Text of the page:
One of the most common symptoms is uncomfortable sensation in the legs, which might also be present in other parts of the body such as the torso and the arms. The discomfort is always accompanied by an overwhelming and irresistible urge to move the legs or other parts of the body, seemingly stemming from the need for relief of those sensations. Some patients describe the sensations as an ache, an itch, a crawling sensation, or like being pricked by multiple pins and needles. In some cases, the sensations can also come in the form of numbness in the legs or arms. Most of the time, patients experience these sensations during moments of quiet wakefulness, when they are simply resting, sitting, or lying down.

The symptoms can range from very mild to intolerable, and can be isolated in one part of the body. Some patients also report that they do not experience sensations of any kinds in their extremities or torso, but have an uncomfortable and strong urge to move the affected body part.

Moving the affected part brings instant relief, even if it is just partial or temporary. Some patients try to “walk off” the sensations, but others prefer to engage in other physical activities, such as biking, yoga, and stretching. Many patients find that stomping the legs quickly or moving the legs away from one another can take the place of walking off the symptoms. Medical experts report that the activity that results from the urge to move can vary from one person to the other.

Restless legs syndrome can also affect a patient’s sleep, especially if it occurs during the night. Many patients report that their symptoms are generally worse during nighttime, or even when they are preparing to sleep. However, RLS can also occur in the morning. The general consensus is that most patients experience the symptoms whenever they are staying still or engaging in a relaxing activity.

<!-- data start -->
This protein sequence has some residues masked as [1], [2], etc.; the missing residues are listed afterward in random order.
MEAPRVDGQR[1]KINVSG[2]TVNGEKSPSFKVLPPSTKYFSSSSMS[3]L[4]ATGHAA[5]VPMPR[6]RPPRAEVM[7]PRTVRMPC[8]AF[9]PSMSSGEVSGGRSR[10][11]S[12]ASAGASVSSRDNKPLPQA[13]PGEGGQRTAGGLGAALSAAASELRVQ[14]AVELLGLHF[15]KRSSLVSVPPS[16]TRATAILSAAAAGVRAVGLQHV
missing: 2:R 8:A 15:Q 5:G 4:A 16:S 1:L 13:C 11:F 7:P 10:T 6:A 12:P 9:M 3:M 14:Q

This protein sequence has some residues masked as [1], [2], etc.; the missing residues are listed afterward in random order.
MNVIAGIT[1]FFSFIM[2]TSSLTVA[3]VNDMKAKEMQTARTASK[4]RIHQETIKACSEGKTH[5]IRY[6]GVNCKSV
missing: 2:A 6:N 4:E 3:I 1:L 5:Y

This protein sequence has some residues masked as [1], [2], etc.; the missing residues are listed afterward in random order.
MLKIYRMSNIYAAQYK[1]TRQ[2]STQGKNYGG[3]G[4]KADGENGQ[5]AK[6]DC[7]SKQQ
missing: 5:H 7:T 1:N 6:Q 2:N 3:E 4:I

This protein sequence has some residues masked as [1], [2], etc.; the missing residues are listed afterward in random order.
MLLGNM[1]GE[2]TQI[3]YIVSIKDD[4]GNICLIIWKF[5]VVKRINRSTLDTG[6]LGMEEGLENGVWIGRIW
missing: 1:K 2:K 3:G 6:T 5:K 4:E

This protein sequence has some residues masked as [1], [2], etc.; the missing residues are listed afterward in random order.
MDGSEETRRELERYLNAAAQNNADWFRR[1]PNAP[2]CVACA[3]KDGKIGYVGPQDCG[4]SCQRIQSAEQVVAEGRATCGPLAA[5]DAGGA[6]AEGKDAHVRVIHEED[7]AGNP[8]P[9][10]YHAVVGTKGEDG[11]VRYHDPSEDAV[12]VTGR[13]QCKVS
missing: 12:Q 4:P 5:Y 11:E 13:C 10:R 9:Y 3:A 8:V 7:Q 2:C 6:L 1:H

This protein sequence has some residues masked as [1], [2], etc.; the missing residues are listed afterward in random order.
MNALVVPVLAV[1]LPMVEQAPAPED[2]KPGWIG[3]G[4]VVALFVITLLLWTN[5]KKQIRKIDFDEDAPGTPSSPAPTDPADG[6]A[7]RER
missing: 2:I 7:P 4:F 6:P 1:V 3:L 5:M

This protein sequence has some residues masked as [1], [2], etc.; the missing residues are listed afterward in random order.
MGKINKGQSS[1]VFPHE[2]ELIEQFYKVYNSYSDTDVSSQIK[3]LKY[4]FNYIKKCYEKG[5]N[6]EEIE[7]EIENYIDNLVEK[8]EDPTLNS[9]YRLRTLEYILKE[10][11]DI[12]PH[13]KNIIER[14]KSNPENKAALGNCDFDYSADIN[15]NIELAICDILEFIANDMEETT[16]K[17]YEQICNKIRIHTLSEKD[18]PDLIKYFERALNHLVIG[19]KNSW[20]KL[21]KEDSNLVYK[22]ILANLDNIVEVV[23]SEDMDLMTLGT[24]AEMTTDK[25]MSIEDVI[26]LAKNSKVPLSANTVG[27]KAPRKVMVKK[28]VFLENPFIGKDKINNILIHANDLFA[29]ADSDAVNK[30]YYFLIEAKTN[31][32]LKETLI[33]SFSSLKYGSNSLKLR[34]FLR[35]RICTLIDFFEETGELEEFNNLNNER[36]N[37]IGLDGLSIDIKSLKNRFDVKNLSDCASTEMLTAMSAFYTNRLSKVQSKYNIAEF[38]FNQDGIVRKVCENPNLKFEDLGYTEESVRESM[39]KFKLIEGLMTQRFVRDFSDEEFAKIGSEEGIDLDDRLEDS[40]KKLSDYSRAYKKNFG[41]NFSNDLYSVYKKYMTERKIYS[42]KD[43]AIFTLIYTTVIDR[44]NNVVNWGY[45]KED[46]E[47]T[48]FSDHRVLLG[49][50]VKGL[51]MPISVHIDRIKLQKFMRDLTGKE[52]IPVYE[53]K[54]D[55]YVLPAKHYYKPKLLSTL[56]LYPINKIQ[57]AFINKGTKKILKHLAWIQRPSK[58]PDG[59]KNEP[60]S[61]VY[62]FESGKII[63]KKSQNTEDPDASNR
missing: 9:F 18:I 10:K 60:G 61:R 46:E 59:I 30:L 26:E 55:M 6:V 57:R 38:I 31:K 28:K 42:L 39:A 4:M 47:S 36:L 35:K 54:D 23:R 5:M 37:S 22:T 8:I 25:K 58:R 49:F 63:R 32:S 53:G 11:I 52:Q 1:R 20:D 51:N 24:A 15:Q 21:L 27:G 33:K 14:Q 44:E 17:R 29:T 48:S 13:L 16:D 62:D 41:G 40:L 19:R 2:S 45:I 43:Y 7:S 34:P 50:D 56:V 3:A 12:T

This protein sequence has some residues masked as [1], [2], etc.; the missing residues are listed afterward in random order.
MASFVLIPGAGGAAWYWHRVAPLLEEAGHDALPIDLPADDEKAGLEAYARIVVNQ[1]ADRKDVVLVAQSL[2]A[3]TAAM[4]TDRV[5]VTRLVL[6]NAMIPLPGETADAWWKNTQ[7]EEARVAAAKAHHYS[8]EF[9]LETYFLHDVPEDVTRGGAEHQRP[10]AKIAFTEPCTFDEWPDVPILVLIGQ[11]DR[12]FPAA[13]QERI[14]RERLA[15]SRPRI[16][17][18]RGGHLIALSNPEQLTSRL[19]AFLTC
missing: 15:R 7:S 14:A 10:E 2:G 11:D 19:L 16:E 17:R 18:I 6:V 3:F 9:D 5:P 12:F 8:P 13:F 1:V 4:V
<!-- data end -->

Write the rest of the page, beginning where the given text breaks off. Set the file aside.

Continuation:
The United States National Institute of Health declared four criteria to diagnose RLS. First, the patient must have an urge to move the limbs (even without the often reported sensations in the legs or arms). Second, the sensations can be improved or eliminated by engaging in an activity. Third, the sensations worsen during periods of rest. Finally, the symptoms worsen in the evening.

Who to See and Types of Treatment Available

Most of the treatment options for RLS are designed to simply reduce the symptoms and prevent the condition from interfering with the patient’s daytime and nighttime activities. A general practitioner or your family doctor can prescribe medication such as gabapentin enacarbil or dopamine agonists, or in rare and extreme cases, opioids to relieve the symptoms. It is important to note that taking medication for RLS does not completely cure the disorder but merely provides temporary relief.

References:

  • Aurora RN, Kristo DA, Bista SR, et al. The treatment of restless legs syndrome and periodic limb movement disorder in adults-an update for 2012: practice parameters with an evidence-based systematic review and meta-analyses: an American Academy of Sleep Medicine Clinical Practice Guideline. Sleep. 2012;35:1039-1062.

  • Borkan JM. Restless Legs Syndrome. In: Ferri: Ferri's Clinical Advisor. 1st ed. Philadephia, Pa: Mosby Elsevier; 2014:section 1.

  • Chokroverty S, Avidan AY. Sleep and its disorders. In: Daroff RB, Fenichel GM, Jankovic J, Mazziotta JC, eds. In: Bradley's Neurology in Clinical Practice. 6th ed. Philadelphia, Pa: Saunders Elsevier; 2012:chap 68.

  • Mahowald MW. Disorders of sleep. In: Goldman L, Schafer AI, eds. Cecil Medicine. 24th ed. Philadelphia, Pa: Saunders Elsevier; 2011:chap 412.

  • Schurks M, Bussfeld P. Multiple sclerosis and restless legs syndrome: a systematic review and meta-analysis. Eur J Neurol. 2013;20:605-615.

  • Wilt TJ, MacDonald R, Ouellette J, et al. Pharmacologic therapy for primary restless legs syndrome: a systematic review and meta-analysis. JAMA Internal Med. 2013;173:496-505.